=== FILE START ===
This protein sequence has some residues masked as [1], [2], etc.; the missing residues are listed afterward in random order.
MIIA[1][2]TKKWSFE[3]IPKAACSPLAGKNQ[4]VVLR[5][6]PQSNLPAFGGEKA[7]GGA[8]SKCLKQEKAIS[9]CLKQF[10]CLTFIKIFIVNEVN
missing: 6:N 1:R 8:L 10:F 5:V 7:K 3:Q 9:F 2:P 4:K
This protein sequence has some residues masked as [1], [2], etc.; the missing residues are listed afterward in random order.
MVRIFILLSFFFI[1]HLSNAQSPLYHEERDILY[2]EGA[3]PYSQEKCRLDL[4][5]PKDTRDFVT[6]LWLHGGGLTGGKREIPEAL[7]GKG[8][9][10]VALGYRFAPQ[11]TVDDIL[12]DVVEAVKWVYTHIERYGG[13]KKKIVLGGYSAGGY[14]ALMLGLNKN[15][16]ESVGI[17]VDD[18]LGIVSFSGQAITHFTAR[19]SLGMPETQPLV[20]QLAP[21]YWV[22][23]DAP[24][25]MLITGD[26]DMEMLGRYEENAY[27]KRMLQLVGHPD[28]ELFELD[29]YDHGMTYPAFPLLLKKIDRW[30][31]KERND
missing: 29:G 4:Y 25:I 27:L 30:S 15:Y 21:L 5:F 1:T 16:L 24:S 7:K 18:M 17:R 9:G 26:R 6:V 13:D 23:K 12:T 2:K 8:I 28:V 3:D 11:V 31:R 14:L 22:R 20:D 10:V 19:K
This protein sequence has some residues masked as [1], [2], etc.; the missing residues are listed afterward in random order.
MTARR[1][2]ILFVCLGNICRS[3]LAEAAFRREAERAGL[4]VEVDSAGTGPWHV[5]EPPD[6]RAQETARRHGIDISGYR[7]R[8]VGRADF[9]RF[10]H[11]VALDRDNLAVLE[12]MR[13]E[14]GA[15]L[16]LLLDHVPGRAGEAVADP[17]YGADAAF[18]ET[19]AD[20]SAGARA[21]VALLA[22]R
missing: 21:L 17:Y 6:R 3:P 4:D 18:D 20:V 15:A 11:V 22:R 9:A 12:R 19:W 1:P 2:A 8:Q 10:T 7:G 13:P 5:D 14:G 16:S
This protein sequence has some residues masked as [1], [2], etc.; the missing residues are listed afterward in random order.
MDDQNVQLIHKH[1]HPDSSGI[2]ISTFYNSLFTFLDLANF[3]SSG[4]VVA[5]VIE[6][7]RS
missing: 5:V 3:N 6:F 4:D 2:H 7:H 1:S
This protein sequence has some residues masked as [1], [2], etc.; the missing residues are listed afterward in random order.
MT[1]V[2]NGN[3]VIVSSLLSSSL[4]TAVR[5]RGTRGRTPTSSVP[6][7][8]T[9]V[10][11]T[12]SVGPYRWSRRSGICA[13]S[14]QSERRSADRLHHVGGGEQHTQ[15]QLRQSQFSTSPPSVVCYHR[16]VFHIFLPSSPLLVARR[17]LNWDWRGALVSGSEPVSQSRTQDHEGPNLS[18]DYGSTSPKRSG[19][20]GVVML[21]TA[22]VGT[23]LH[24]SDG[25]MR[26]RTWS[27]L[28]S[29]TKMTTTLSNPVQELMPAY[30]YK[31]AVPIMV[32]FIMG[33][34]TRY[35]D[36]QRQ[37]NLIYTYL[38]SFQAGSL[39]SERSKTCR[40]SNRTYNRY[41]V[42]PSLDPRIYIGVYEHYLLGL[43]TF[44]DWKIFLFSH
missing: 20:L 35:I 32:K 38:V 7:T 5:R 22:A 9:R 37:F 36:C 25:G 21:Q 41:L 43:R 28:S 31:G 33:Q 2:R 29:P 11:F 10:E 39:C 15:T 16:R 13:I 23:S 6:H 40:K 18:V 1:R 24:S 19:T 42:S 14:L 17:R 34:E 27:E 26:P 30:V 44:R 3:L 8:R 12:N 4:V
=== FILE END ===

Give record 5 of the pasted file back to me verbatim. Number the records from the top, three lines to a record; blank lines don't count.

This protein sequence has some residues masked as [1], [2], etc.; the missing residues are listed afterward in random order.
MT[1]V[2]NGN[3]VIVSSLLSSSL[4]TAVR[5]RGTRGRTPTSSVP[6][7][8]T[9]V[10][11]T[12]SVGPYRWSRRSGICA[13]S[14]QSERRSADRLHHVGGGEQHTQ[15]QLRQSQFSTSPPSVVCYHR[16]VFHIFLPSSPLLVARR[17]LNWDWRGALVSGSEPVSQSRTQDHEGPNLS[18]DYGSTSPKRSG[19][20]GVVML[21]TA[22]VGT[23]LH[24]SDG[25]MR[26]RTWS[27]L[28]S[29]TKMTTTLSNPVQELMPAY[30]YK[31]AVPIMV[32]FIMG[33][34]TRY[35]D[36]QRQ[37]NLIYTYL[38]SFQAGSL[39]SERSKTCR[40]SNRTYNRY[41]V[42]PSLDPRIYIGVYEHYLLGL[43]TF[44]DWKIFLFSH
missing: 20:L 35:I 32:K 38:V 7:T 5:R 22:A 9:R 37:F 36:C 25:G 21:Q 41:L 43:R 28:S 31:G 33:Q 2:R 29:P 11:F 10:E 39:C 15:T 16:R 13:I 23:S 6:H 40:K 18:V 1:R 24:S 19:T 42:S 14:L 17:R 34:E 27:E 26:P 30:V 44:R 3:L 8:R 12:N 4:V